I’m Just A Teenage Punchbag by Jackie Clune – Review
By Helen Johnston
There will be some (but probably not many) mothers who have wonderful teenage children bringing joy and harmony to the family home in a multitude of happy ways. This book is not for those mums.
This book is for the mothers who sometimes look at their teenage kids and wonder where they went so horribly wrong. Who are these selfish, angry, untidy young people who treat them like an unpaid servant?
These mums are the ones who will be laughing and crying in recognition at this brutal account of what it means to wake up one day as a middle-aged, menopausal mother and realise that you’ve become invisible.
This debut novel from actress Jackie Clune introduces us to Ciara, who is screaming silently for help as her teenage trio and boring husband drive her slowly mad with misery. Throw in the fact that she is still grieving for her own mother and you might think you were in for a thoroughly depressing read.
Far from it. This is a refreshing, funny, and poignant look at how one woman comes to realise that motherhood is not the fulfilling role she hoped it would be.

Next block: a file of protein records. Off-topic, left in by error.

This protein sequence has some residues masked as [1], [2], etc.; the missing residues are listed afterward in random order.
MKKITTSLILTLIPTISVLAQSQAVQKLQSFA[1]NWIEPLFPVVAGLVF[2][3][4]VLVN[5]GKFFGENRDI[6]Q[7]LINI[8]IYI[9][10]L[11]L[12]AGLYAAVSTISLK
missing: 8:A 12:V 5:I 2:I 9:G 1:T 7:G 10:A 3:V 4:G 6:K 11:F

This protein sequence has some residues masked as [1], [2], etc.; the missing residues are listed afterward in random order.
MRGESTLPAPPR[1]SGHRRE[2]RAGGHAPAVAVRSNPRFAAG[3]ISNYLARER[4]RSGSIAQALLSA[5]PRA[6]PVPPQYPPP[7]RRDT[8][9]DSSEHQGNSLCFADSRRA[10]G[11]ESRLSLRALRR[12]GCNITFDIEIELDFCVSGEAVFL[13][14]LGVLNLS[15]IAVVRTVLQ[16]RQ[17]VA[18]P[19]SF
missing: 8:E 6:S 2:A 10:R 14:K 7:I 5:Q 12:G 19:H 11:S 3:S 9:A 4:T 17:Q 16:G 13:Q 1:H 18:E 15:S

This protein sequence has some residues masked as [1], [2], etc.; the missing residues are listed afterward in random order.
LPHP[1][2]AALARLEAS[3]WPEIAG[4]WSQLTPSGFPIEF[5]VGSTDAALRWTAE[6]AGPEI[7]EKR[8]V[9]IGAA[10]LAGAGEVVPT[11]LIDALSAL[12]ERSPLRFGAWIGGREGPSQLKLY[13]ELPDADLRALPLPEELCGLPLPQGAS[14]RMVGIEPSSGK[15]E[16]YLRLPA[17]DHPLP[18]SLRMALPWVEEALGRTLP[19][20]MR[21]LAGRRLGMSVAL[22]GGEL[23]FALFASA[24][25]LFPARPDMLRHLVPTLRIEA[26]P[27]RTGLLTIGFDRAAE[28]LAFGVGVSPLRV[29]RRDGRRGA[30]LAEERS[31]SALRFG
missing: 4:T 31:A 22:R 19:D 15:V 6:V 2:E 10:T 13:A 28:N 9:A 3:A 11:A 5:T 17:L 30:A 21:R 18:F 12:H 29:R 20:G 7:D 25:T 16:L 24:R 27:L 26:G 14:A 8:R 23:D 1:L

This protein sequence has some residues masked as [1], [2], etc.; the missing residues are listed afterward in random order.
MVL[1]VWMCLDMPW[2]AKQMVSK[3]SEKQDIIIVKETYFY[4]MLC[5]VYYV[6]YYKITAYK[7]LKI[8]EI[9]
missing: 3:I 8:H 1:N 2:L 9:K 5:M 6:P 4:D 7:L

“An unlikely heroine”
Ciara find herself writing down in a private blog all those monologues she has in her head about her family’s annoying habits. She spares no details about the contempt 15-year-old Amelie shows her, and how her twin 13-year-old boys are too busy fighting to care what their mum is doing.
She spills out all her true feelings about her beige hubby Martin and their non-existent sex life, and a depressing neighbour she nicknames Debbie Downer. Ciara has no intention of publishing these blog posts until one night she gets drunk, and accidentally does.
Suddenly the charade of playing happy families ends and Ciara has to confront her hurt and angry husband and children, as well as Debbie Downer, who helpfully shares the blog with all the other mums in their circle.
It’s time for something life-changing to happen so Ciara sets off to New York alone, to fulfil her mother’s dying wish to have her ashes scattered from the top of the Empire State Building. Her new-found freedom both excites and terrifies Ciara as she navigates her way through a new friendship and ultimately makes a decision about her future.
Ciara is easy to relate to. She is as critical of herself as she is of her family and comes to accept that her teenagers are just doing what teenagers do. I laughed with her, I got cross on her behalf, and I shed a tear for her. She’s an unlikely heroine for our time and an antidote to all the yummy mummy books and blogs out there.
‘I’m Just A Teenage Punchbag’ by Jackie Clune is published by Hodder & Stoughton, £14.99 hardback & ebook